The period prior to 2005 is already beyond the time when the notion of Club (with a capital C) and ‘owner & operator’ existed. That part of the LNS judgement is already (IMO) bound to be set aside if challenged – since the entities that were under investigation, did not actually exist in the forms defined by the terms of reference.
If the Doncaster/McKenzie franchise construction cannot be supported by the SPL minutes from 2004/05 then the entire LNS commission will be shown to have been based on a falsehood.
Do any of the eleven clubs (lower case) listed above have an interest in making the SPL minutes available to those seeking a review of LNS?
Has anyone asked to see those minutes?
On Grounds for Judicial Review
According to the articles, a Club is the ‘undertaking of a football club’.
‘Undertaking’ should (according to the SPL/SPFL articles) be given the meaning ascribed to it in the Companies Act.
A Club is therefore, depending on its form, the corporate body or unincorporated association that constitutes a football club that plays its football in the SPL/SPFL.
In other words a Club is simply a club that is playing in the SPL/SPFL.
Honestly, it really is that simple.
Recent Comments by HirsutePursuit
…Any tax charged by any assessment…
To Comply or not to Comply ?
Does this help clarify matters?
Part IXInterest on Overdue Tax
86 Interest on overdue tax(1)Any tax charged by any assessment to which this subsection applies shall carry interest at the prescribed rate from the date when the tax becomes due and payable until payment. This subsection applies to—
(a)any assessment to income tax made under Schedule A or Schedule D,
(b)any assessment to surtax,
(c)any assessment to capital gains tax,
(d)any assessment to corporation tax.
(2)Where any tax is paid not later than two months from the date on which it becomes due and payable, the interest thereon under this section shall be remitted. As respects tax becoming due and payable before 1st July 1968 this subsection has effect with the substitution of
“three months”for ” two months “.
(3)Interest shall not be payable under this section on the tax charged by any assessment unless—
(a)the total tax charged by that assessment exceeds £1,000, and
(b)the total amount of the interest exceeds £5,
so, however, that in the case of tax becoming due and payable before 19th April 1967, paragraph (b) above has effect with the substitution of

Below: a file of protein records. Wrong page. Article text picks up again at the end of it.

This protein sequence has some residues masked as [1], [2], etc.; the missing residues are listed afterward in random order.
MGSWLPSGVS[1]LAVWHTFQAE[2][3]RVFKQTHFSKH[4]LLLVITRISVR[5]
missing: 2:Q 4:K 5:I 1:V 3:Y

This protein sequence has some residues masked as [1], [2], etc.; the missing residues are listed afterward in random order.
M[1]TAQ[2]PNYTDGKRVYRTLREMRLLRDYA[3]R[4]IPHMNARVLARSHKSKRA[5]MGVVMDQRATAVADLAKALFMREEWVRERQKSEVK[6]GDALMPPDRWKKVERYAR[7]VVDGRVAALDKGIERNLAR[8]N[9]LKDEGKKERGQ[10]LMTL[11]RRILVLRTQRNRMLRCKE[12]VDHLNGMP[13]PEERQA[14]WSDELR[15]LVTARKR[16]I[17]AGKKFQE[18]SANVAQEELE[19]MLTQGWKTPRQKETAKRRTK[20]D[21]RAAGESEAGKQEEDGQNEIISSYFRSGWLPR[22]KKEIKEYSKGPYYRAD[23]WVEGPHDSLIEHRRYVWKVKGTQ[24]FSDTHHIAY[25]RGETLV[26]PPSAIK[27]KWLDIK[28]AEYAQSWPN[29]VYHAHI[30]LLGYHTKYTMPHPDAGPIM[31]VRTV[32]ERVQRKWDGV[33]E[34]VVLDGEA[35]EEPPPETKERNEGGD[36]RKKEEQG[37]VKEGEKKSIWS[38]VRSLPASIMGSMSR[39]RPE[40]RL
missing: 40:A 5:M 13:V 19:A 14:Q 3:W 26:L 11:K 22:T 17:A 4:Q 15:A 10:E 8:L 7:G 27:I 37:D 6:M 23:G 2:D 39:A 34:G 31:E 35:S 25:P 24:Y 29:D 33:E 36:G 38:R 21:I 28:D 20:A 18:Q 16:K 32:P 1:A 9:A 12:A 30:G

“£1”for ” £5 “.
(4)Interest shall not be deemed to have begun to run under this section from any date before 1st January 1948.
Again, I may be missing something here, but the heading to this section seems to be a clue to whether an assessment treats the tax as ‘overdue’ or not.
To Comply or not to Comply ?
Thank you for the response to my questions the other day. Apologies, I have been not been able to give you my own thoughts before now. Real life often gets in the way.
I should say that, as things stand (on what I know now), I take the fairly firm view that Rangers should not have been granted a Club Licence for season 2011/12. However, my mind is not closed to the possibility that I have misunderstood or do not have sight of some important aspect of the matter. I am always open to be persuaded by whatever facts exist.
i proceed on the basis that you are approaching this discussion with a similar outlook.
Anyway, in trying to distil where we hold a common view and where our thoughts are diverging, I wonder if we can summarise as follows:
1. We agree (based on what we now know) that Rangers did not pay sufficient PAYE & NICs in relation to the portion of their salaries that were diverted into the DOS scheme (Wee Tax Case).
2. We agree that Rangers’ failure to meet the standard legal obligation to collect & pay the relevant taxes was not caused by any failure on the part of HMRC (though actually still, I think, Inland Revenue at the time).
3. We agree that in the normal (straightforward) operation of PAYE & NICs these would be considered overdue if not paid within the routine deadlines for payment.
4. We agree that if there is an active challenge to a company’s tax treatment or tax return then the taxes under appeal may* not be considered to be an “overdue payable” during the period of the challenge.